The Ultimate Irony
While Perry’s death brought these women together and also on a path to both individual and collective healing, it was all based on a lie. A lie concocted to protect not only Bonnie but all involved and they were all complicit in this cover-up. The final image of the season (while originally supposed to be a mini-series, Season 2 is now filming) showed the women and their children together, seemingly happy and healing together on the beach. In the distance, the detective that had been interviewing witnesses all season long was watching them, still putting her case together. Perry’s death might have ended some chapters, but the show told us that life goes on and apparently, so does this criminal investigation.
Big Little Lies took the position of no matter how big or small, lies add up and become something bigger. No matter what our intentions are, no matter if we’re lying to ourselves or others, people we love and ourselves can and will get hurt. So what does that mean for the lie told about Perry’s death? Sure, he was a violent, horrible human being who hurt everyone in his life. Will the women be able to truly heal now that they have this lie to keep with the police looking over their shoulder?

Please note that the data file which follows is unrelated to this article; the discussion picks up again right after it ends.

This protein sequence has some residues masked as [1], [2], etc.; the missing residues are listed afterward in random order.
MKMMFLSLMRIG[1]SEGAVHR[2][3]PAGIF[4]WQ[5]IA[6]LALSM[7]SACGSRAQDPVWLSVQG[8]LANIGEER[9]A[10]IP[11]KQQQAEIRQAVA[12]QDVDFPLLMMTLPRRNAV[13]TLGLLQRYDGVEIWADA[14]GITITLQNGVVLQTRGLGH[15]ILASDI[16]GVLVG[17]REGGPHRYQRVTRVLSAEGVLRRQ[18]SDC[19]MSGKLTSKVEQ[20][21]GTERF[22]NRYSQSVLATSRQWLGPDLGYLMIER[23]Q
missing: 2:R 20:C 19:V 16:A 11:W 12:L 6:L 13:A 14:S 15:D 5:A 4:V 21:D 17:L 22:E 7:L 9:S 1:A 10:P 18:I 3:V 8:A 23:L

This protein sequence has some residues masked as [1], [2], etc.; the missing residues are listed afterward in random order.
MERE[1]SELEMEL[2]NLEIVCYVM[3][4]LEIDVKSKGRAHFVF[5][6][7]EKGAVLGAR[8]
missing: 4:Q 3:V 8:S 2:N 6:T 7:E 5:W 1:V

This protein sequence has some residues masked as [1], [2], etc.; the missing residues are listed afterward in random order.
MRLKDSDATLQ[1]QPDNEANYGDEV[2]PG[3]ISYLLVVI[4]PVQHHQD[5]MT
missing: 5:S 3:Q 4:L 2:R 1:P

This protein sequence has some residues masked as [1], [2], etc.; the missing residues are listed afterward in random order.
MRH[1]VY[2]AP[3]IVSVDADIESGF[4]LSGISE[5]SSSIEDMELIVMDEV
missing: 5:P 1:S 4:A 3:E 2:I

I really enjoyed this series. I was captivated by the characters, the plot, and despite never feeling like the mystery itself was that strong, it didn’t need to be. This was definitely a character driven show and these women’s individual and collective journeys were the story being told. In addition to the themes previously discussed, the social commentary in this show was strong. As a society, we are watching women stand up and say enough is enough to many societal injustices. While the theme of lying was certainly a central component of the series, the fact that change only comes with unity was another. These women all had their differences. On paper, they had many reasons not to get along. However, when the call to action came, they didn’t pick and choose who could fight alongside them. They put their differences aside and fought the fictional symbol of male oppression, Perry, together. What happens now that the symbol has been defeated is anyone’s guess—life goes on, and they’re left with the lie.